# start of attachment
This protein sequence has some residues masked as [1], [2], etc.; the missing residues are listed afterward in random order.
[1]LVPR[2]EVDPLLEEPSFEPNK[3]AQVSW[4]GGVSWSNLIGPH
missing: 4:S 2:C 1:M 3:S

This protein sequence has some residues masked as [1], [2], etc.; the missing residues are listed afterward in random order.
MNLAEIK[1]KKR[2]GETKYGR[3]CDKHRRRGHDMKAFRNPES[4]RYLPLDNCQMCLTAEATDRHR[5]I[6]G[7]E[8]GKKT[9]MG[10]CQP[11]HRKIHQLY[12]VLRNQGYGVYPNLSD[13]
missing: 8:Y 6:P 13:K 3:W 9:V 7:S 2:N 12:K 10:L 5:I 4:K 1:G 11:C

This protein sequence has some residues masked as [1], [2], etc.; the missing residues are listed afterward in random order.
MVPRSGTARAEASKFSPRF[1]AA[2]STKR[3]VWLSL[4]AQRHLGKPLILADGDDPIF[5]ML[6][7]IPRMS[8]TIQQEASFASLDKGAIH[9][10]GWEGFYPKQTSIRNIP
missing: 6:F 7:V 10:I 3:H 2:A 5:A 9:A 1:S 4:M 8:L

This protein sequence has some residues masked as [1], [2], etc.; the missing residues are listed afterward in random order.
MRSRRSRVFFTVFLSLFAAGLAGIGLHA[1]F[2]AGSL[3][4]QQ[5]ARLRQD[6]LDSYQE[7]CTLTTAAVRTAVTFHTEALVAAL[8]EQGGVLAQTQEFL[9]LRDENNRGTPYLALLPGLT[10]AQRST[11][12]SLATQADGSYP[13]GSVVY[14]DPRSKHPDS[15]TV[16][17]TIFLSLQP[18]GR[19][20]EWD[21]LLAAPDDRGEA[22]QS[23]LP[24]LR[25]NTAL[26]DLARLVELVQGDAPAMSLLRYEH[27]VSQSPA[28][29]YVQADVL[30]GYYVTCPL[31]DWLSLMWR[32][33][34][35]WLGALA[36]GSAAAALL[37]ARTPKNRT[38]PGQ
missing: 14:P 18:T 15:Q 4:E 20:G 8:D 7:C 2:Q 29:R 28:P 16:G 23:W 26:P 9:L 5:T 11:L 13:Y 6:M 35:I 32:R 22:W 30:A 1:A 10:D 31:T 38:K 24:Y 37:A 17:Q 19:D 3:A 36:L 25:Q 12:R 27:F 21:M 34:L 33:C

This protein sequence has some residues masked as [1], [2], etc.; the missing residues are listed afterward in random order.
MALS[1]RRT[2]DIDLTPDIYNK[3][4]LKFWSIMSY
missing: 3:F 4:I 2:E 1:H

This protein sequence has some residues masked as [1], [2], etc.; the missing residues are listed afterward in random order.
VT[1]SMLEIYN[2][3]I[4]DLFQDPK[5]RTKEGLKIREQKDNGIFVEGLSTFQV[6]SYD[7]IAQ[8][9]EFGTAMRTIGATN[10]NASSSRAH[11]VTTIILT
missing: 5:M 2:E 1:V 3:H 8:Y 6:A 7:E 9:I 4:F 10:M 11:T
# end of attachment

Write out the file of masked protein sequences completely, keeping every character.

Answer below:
This protein sequence has some residues masked as [1], [2], etc.; the missing residues are listed afterward in random order.
[1]LVPR[2]EVDPLLEEPSFEPNK[3]AQVSW[4]GGVSWSNLIGPH
missing: 4:S 2:C 1:M 3:S

This protein sequence has some residues masked as [1], [2], etc.; the missing residues are listed afterward in random order.
MNLAEIK[1]KKR[2]GETKYGR[3]CDKHRRRGHDMKAFRNPES[4]RYLPLDNCQMCLTAEATDRHR[5]I[6]G[7]E[8]GKKT[9]MG[10]CQP[11]HRKIHQLY[12]VLRNQGYGVYPNLSD[13]
missing: 8:Y 6:P 13:K 3:W 9:V 7:S 2:N 12:K 10:L 5:I 4:K 1:G 11:C

This protein sequence has some residues masked as [1], [2], etc.; the missing residues are listed afterward in random order.
MVPRSGTARAEASKFSPRF[1]AA[2]STKR[3]VWLSL[4]AQRHLGKPLILADGDDPIF[5]ML[6][7]IPRMS[8]TIQQEASFASLDKGAIH[9][10]GWEGFYPKQTSIRNIP
missing: 6:F 7:V 10:I 3:H 2:A 5:A 9:A 1:S 4:M 8:L

This protein sequence has some residues masked as [1], [2], etc.; the missing residues are listed afterward in random order.
MRSRRSRVFFTVFLSLFAAGLAGIGLHA[1]F[2]AGSL[3][4]QQ[5]ARLRQD[6]LDSYQE[7]CTLTTAAVRTAVTFHTEALVAAL[8]EQGGVLAQTQEFL[9]LRDENNRGTPYLALLPGLT[10]AQRST[11][12]SLATQADGSYP[13]GSVVY[14]DPRSKHPDS[15]TV[16][17]TIFLSLQP[18]GR[19][20]EWD[21]LLAAPDDRGEA[22]QS[23]LP[24]LR[25]NTAL[26]DLARLVELVQGDAPAMSLLRYEH[27]VSQSPA[28][29]YVQADVL[30]GYYVTCPL[31]DWLSLMWR[32][33][34][35]WLGALA[36]GSAAAALL[37]ARTPKNRT[38]PGQ
missing: 14:P 18:T 15:Q 4:E 20:G 8:D 7:C 2:Q 29:R 28:P 16:G 23:W 26:P 9:L 5:T 11:L 13:Y 6:M 35:I 32:R 22:W 30:A 1:A 10:D 31:T 38:K 24:Y 37:A 17:Q 19:D 3:A 36:L 25:Q 12:R 27:F 21:M 34:L 33:C

This protein sequence has some residues masked as [1], [2], etc.; the missing residues are listed afterward in random order.
MALS[1]RRT[2]DIDLTPDIYNK[3][4]LKFWSIMSY
missing: 3:F 4:I 2:E 1:H

This protein sequence has some residues masked as [1], [2], etc.; the missing residues are listed afterward in random order.
VT[1]SMLEIYN[2][3]I[4]DLFQDPK[5]RTKEGLKIREQKDNGIFVEGLSTFQV[6]SYD[7]IAQ[8][9]EFGTAMRTIGATN[10]NASSSRAH[11]VTTIILT
missing: 5:M 2:E 1:V 3:H 8:Y 6:A 7:E 9:I 4:F 10:M 11:T